New estimates show that just eight men own the same wealth as the poorest half of the world. As growth benefits the richest, the rest of society suffers. The very design of our economies and the principles of our economics have taken us to this extreme, unsustainable and unjust point. Our economy must stop excessively rewarding those at the top and start working for all people. Accountable and visionary governments, businesses that work in the interests of workers and producers, a valued environment, women’s rights and a strong system of fair taxation, are central to this more human economy.
It is four years since the World Economic Forum identified rising economic inequality as a major threat to social stability, and three years since the World Bank twinned its goal for ending poverty with the need for shared prosperity. Since then, and despite world leaders signing up to a global goal to reduce inequality, the gap between the rich and the rest has widened. This cannot continue; as President Obama told the UN General Assembly in his last speech in September 2016: “A world where 1% of humanity controls as much wealth as the bottom 99% will never be stable.”
Left unchecked, growing inequality threatens to pull our societies apart. It increases crime and insecurity, and undermines the fight to end poverty. It leaves more people living in fear and fewer in hope.
The picture in poor countries is complex and concerning. Hundreds of millions of people have been lifted out of poverty in recent decades, but one in nine people still go to bed hungry. Had growth been pro-poor between 1990 and 2010, 700 million more people, most of them women, would not be living in poverty today. Three-quarters of extreme poverty could, in fact, be eliminated now using existing resources, by increasing taxation and cutting down on military and other regressive spending. Without redoubling their efforts to tackle inequality, world leaders will miss their goal of ending extreme poverty by 2030. It doesn’t have to be this way. The popular responses to inequality do not have to increase divisions.
The Causes of Inequality
There is no getting away from the fact that the biggest winners in our global economy are those at the top. Over the last 25 years, the top 1% have gained more income than the bottom 50% put together. Far from trickling down, income and wealth are being sucked upwards at an alarming rate. What is causing this? Corporations and super-rich individuals both play a key role.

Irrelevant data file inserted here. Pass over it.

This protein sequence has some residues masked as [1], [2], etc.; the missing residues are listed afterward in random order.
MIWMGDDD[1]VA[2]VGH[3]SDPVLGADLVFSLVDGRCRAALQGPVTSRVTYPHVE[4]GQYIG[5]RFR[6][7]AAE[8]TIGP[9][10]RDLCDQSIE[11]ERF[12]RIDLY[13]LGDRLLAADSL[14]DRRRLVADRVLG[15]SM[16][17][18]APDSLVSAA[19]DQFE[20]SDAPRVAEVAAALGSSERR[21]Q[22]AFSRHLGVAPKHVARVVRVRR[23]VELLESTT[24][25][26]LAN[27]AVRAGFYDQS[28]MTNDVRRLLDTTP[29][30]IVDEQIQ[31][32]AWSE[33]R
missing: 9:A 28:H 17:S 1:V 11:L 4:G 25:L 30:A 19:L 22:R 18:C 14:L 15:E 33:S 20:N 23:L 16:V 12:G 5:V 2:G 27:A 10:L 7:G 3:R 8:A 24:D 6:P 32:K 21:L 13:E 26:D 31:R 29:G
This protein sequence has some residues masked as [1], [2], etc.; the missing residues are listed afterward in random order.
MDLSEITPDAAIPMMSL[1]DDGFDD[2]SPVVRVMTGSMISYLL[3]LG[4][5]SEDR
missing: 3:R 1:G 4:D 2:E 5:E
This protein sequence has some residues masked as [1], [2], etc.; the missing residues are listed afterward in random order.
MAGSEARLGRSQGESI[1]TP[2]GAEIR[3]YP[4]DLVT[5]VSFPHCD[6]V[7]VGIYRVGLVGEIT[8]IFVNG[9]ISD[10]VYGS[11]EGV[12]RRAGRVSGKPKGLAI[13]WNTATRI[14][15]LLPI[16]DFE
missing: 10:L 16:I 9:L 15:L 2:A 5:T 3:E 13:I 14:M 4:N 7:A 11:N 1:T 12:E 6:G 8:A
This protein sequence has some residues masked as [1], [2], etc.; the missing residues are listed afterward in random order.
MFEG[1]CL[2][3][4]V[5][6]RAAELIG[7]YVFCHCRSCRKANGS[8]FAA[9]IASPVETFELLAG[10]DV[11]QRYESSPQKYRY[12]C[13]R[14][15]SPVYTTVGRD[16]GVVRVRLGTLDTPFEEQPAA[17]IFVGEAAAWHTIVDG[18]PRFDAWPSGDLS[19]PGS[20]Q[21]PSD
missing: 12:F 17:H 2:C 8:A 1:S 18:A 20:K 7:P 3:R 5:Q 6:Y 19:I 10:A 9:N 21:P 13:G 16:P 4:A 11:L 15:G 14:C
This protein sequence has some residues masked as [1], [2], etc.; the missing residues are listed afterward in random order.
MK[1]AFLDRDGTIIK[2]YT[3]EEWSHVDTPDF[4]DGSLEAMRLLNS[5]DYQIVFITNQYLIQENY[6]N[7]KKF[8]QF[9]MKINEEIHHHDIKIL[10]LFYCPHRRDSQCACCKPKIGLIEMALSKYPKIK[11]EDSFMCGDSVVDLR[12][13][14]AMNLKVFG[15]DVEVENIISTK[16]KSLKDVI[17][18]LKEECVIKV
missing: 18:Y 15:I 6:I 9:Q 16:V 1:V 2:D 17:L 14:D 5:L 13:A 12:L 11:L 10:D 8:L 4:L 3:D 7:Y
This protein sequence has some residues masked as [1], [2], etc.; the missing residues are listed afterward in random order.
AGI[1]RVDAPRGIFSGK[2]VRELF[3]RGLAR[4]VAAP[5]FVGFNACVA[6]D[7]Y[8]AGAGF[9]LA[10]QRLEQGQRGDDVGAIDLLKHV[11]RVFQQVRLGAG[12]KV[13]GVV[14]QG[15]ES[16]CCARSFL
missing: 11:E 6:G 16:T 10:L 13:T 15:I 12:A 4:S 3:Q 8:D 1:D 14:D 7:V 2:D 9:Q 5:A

1. Corporations, working for those at the top
Big businesses did well in 2015-16: profits are high and the world’s 10 biggest corporations together have revenues greater than the government revenues of 180 countries combined.
Businesses are the lifeblood of a market economy, and when they work to the benefit of everyone they are vital to building fair and prosperous societies. But when corporations increasingly work for the rich, the benefits of economic growth are denied to those who need them most. In pursuit of delivering high returns to those at the top, corporations are driven to squeeze their workers and producers ever harder.
2. Squeezing workers and producers
While many chief executives have seen their incomes skyrocket, wages for ordinary workers and producers have barely increased, and in some cases have got worse. The CEO of India’s top information firm earns 416 times the salary of a typical employee in his company. In the 1980s, cocoa farmers received 18% of the value of a chocolate bar—today they get just 6%. In extreme cases, forced labour or slavery can be used to keep corporate costs down. The world’s largest garment companies have all been linked to cotton-spinning mills in India, which routinely use the forced labour of girls. Across the world, corporations are relentlessly squeezing down the costs of labour—and ensuring that workers and producers in their supply chains get less and less of the economic pie. This increases inequality and suppresses demand.
3. Dodging tax
Corporations maximize profit in part by paying as little tax as possible. They do this by using tax havens or by making countries compete to provide tax breaks, exemptions and lower rates. Corporate tax rates are falling all over the world, and this, together with widespread tax dodging, ensures that many corporations are paying minimal tax. Apple allegedly paid 0.005% of tax on its European profits in 2014. Developing countries lose $100bn every year to tax dodging. Countries lose billions more through providing tax holidays and exemptions. It is the poorest people who lose out the most.
4. Super-charged shareholder capitalism